Aotearoa New Zealand Film: White Lies

  • Ethan Oneroa


White Lies (Rotberg, 2013) is an Aotearoa New Zealand film, which was adapted to screen from a novella written by Witi Ihimaera (Ihimaera, 2013). My review discusses the film storyline, whilst highlighting social and cultural conflict between the Indigenous Māori population and New Zealand European settlers. Directed by Mexican filmmaker Dana Rotberg, the film addresses colonial oppression in Aotearoa during the early twentieth century by focusing on three women facing their own struggles in coming to terms with their cultural identity.
My understanding of indigeneity is grounded in the lived experience of growing up within te ao Māori, the Māori world. On the social and cultural context of creating a Māori-centred perspective, Māori environmental researchers Garth R. Harmsworth and Shaun Awatere offered an explanation. The authors saw that Indigenous culture refers to peoples whom over a long period of time have developed enduring, holistic, ancestral connections to their environments and natural surroundings.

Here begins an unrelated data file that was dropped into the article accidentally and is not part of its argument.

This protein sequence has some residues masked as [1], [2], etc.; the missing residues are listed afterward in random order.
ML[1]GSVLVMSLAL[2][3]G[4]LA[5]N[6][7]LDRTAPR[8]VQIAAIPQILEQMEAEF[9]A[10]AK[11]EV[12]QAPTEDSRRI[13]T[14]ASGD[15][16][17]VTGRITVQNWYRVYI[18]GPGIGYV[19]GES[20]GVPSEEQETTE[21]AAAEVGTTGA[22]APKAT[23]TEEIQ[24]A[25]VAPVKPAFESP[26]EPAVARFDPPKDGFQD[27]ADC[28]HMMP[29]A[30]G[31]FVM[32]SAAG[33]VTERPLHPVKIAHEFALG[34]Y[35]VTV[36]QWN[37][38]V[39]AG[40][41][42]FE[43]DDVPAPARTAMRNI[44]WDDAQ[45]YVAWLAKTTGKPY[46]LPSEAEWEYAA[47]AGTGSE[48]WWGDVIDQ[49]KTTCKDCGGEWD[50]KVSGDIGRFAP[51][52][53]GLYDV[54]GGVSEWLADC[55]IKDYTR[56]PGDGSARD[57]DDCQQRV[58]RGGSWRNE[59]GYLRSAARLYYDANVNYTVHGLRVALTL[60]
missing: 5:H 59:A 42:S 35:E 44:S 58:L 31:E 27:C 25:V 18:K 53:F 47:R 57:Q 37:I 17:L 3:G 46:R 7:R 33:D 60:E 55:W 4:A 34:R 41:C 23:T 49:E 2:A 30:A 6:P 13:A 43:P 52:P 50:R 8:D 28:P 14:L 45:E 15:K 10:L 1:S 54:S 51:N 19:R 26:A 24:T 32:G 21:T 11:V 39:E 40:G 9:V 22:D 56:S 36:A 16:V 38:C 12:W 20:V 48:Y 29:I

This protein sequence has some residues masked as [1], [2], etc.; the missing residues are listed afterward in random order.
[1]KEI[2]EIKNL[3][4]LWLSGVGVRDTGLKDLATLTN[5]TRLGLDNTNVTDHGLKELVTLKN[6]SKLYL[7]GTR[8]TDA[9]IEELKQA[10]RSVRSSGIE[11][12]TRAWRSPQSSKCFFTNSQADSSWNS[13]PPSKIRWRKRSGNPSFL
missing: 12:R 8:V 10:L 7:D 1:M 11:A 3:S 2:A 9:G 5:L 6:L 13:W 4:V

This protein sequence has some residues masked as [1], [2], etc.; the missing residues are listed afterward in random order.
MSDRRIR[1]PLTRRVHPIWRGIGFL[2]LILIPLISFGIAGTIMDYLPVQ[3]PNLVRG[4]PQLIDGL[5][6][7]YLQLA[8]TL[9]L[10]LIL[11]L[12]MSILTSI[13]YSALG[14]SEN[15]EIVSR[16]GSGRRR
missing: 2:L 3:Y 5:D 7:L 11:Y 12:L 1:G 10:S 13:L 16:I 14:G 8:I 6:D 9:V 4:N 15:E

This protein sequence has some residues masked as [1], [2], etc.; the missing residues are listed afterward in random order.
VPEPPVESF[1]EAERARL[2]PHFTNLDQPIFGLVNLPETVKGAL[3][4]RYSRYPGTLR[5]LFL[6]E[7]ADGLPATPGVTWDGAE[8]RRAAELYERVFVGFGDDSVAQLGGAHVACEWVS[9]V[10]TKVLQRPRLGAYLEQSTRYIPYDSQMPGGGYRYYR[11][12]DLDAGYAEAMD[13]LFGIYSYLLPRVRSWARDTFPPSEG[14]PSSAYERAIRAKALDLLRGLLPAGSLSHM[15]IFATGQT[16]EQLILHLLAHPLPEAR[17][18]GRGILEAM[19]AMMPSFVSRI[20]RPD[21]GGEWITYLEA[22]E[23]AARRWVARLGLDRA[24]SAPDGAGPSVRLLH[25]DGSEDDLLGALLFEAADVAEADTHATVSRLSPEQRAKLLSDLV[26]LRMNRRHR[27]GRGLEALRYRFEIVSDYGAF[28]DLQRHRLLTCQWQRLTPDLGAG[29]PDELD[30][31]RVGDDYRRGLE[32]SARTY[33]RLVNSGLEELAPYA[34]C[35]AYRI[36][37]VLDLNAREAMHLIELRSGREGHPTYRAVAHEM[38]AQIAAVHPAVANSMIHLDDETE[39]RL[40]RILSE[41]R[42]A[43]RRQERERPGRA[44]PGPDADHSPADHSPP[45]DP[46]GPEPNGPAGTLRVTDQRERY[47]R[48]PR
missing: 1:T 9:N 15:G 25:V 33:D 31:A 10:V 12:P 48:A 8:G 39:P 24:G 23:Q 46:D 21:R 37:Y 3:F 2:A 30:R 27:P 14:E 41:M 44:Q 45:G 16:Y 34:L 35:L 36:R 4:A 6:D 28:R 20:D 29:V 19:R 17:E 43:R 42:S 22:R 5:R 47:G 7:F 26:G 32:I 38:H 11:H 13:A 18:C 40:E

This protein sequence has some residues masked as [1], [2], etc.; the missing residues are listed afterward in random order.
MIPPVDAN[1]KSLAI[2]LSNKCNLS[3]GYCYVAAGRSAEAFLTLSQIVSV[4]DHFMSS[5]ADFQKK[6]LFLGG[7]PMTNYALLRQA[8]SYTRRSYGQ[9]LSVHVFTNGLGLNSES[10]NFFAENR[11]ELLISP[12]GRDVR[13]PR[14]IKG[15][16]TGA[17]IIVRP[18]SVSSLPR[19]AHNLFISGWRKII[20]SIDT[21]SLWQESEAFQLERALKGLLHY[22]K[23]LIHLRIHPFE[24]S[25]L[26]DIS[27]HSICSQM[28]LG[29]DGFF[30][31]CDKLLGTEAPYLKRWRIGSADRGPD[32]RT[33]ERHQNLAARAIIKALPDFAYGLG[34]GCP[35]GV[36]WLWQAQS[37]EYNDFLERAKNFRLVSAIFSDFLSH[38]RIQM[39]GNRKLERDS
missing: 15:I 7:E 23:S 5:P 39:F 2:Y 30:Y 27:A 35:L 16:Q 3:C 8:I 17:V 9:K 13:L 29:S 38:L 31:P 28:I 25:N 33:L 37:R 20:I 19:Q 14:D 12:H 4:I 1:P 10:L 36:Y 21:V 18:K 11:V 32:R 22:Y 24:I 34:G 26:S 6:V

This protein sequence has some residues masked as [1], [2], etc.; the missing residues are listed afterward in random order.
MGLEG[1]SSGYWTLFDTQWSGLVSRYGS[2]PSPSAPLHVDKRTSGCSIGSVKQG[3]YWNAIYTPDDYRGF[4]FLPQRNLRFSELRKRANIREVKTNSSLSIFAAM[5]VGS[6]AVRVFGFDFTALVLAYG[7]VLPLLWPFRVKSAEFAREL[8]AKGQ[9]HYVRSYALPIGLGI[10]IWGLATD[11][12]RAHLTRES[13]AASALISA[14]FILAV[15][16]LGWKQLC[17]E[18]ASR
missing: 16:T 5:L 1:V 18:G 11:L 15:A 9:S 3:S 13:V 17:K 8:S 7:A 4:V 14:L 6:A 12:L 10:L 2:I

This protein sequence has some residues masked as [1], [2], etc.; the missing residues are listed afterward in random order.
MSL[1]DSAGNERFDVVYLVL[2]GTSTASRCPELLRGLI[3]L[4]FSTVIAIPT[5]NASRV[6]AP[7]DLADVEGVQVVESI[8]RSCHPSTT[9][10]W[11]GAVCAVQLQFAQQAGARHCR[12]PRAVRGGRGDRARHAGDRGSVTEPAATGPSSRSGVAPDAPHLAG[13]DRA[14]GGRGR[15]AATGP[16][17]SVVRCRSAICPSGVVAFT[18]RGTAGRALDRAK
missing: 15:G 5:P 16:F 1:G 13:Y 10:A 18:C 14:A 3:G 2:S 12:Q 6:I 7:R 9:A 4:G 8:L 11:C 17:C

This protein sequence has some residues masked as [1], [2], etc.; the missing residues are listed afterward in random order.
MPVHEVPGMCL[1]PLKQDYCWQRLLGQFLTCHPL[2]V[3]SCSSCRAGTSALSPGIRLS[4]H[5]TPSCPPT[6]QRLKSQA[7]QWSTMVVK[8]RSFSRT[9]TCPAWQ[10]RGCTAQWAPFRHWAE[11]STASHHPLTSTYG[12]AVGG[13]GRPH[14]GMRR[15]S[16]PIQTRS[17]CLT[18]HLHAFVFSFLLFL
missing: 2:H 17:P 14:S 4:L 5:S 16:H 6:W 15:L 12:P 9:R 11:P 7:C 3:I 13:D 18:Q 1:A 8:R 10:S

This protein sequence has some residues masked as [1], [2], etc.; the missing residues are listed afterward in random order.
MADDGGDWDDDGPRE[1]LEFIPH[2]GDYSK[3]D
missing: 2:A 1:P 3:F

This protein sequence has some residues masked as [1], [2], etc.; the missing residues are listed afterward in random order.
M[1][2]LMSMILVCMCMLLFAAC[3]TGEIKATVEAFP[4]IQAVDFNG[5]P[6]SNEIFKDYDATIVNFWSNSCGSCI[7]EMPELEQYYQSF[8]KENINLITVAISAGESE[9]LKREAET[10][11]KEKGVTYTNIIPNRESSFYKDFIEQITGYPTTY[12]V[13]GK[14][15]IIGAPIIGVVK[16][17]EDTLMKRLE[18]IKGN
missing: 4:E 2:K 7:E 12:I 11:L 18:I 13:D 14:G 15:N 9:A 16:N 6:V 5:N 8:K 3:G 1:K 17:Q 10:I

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How to Cite
Oneroa, E. (2023). Aotearoa New Zealand Film: White Lies. Te Kaharoa, 16(1).
Film Review